**Step 3: **Drag and drop “Biscuits” and “Frozen Veggies” to the table. By dragging and dropping these, these features are represented under “Measure Names.”

**Step 4: **Create a “Calculated Field” to implement the running total field calculation.

**Step 5: **Write the code below and change the name of the field to your preferred choice.

By specifying the sum as ‘-1’, it means to start from the previous value (except the first value), and ‘0’ means the current value. It means that any added values will be cumulatively added due to the nature of the Tableau WINDOW_SUM function.

**Step 6: **After creating the “Calculated Field”, drag and drop “winsum_food” into the table as shown.

**Step 7: **By dragging the first two values, you can find their sum.

As you can see, the sum of the previous and current values creates a running total.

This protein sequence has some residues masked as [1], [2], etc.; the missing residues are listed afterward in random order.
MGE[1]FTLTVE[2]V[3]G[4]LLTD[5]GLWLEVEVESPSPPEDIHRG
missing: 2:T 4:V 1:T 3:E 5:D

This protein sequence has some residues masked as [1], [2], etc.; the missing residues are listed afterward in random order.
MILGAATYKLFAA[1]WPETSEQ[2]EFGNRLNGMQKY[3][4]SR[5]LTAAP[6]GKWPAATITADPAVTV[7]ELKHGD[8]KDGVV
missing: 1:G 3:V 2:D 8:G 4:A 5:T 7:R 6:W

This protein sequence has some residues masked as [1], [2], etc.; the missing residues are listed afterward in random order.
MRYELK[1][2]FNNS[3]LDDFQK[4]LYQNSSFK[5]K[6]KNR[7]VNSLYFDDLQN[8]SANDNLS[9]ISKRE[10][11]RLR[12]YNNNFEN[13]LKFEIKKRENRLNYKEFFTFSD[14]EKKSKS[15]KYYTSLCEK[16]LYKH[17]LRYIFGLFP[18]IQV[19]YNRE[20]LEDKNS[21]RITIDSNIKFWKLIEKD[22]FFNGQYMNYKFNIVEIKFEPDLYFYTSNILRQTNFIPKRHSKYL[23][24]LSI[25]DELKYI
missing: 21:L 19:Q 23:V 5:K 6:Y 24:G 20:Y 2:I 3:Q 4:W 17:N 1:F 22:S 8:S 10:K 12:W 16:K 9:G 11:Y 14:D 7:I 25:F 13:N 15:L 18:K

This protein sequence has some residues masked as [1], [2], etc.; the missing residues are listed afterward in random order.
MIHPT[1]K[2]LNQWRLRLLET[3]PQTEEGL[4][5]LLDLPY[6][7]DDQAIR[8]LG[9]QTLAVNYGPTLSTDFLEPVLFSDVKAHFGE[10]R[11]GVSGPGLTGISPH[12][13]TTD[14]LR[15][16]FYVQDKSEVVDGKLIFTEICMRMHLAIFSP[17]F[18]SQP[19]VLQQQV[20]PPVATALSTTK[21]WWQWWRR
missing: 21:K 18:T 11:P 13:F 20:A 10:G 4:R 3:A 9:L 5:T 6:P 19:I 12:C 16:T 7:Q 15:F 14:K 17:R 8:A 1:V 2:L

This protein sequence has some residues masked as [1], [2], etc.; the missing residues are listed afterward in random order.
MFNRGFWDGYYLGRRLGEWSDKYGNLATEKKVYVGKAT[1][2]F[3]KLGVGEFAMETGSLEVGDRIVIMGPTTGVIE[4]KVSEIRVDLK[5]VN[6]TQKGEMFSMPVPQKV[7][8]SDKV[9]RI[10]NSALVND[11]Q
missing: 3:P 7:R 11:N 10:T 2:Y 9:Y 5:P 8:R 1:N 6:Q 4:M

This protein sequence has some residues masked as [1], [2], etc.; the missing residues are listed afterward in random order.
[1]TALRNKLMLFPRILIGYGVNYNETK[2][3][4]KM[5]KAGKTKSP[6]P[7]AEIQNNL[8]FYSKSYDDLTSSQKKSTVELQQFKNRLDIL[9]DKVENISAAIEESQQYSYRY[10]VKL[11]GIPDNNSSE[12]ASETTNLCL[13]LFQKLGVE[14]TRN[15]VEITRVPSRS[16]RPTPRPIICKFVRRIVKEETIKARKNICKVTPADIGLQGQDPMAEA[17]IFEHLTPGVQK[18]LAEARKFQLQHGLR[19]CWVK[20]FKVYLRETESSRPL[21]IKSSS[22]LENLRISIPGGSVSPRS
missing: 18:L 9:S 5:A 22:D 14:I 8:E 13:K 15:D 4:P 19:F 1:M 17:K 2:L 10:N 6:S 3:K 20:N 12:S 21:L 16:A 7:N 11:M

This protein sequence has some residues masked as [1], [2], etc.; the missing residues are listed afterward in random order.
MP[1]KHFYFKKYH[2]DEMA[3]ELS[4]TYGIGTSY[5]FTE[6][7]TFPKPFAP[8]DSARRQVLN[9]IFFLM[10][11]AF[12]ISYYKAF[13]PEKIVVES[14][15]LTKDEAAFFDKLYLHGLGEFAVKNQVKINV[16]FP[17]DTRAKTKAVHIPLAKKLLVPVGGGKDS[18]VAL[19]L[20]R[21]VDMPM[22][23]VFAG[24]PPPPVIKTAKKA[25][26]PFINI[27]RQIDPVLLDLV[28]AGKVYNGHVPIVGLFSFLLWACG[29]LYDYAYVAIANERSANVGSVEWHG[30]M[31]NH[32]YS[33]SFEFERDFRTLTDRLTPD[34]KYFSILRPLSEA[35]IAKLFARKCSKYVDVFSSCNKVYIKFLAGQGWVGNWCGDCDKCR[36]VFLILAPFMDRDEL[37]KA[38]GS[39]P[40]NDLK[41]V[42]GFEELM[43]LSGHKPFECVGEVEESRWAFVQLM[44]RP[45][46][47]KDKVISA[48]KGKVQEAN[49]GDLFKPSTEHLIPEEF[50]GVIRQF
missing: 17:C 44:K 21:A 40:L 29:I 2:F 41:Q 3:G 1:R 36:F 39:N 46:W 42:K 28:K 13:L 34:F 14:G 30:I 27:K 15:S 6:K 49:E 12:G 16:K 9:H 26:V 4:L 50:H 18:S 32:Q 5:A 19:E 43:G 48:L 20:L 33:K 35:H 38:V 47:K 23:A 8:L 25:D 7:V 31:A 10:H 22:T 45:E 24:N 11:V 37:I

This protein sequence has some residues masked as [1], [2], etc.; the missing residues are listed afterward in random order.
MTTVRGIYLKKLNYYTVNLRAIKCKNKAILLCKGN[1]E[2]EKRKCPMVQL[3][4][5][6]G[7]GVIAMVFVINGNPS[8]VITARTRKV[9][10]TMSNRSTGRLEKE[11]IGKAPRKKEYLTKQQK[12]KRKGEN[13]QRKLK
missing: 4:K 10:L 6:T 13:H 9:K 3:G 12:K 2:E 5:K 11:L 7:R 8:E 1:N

#### Example #2

In this example, you need not only declare the WINDOW_FUNCTION but also drastically change its computing style by changing the way it calculates across this table. This will be explained in detail in the following example.

**Step 1: **In a new workbook, drag and drop the Airbnb dataset of Austin, Texas.

**Step 2: **Drag and drop the “First Review” and the “Host Identity Verified” features in the “Rows” section.

**Step 3: **Drag and drop the “Beds” feature in the “Text” component in the “Marks” tab.

**Step 4: **After that, create a calculated field to add a range from the previous value to the next value of the table [-1,1] range.

**Step 5: **Simulate the WINDOW_SUM of the “Beds” function and set the start range as -1 and the end range as 1.

Here, -1 is the previous table value concerning the current value, and 1 is the value after the current table value. The SUM of Beds aggregate is also taken in this case.

**Step 6: **After creating the Calculated Field “Win_sum_Beds,” drag and drop it in the table, as shown.

Currently, this is how the WINDOW_SUM is calculated.

As you can see, 3,1 and 7 are added to create 11, where 3 is the previous value, and 7 is the following table value.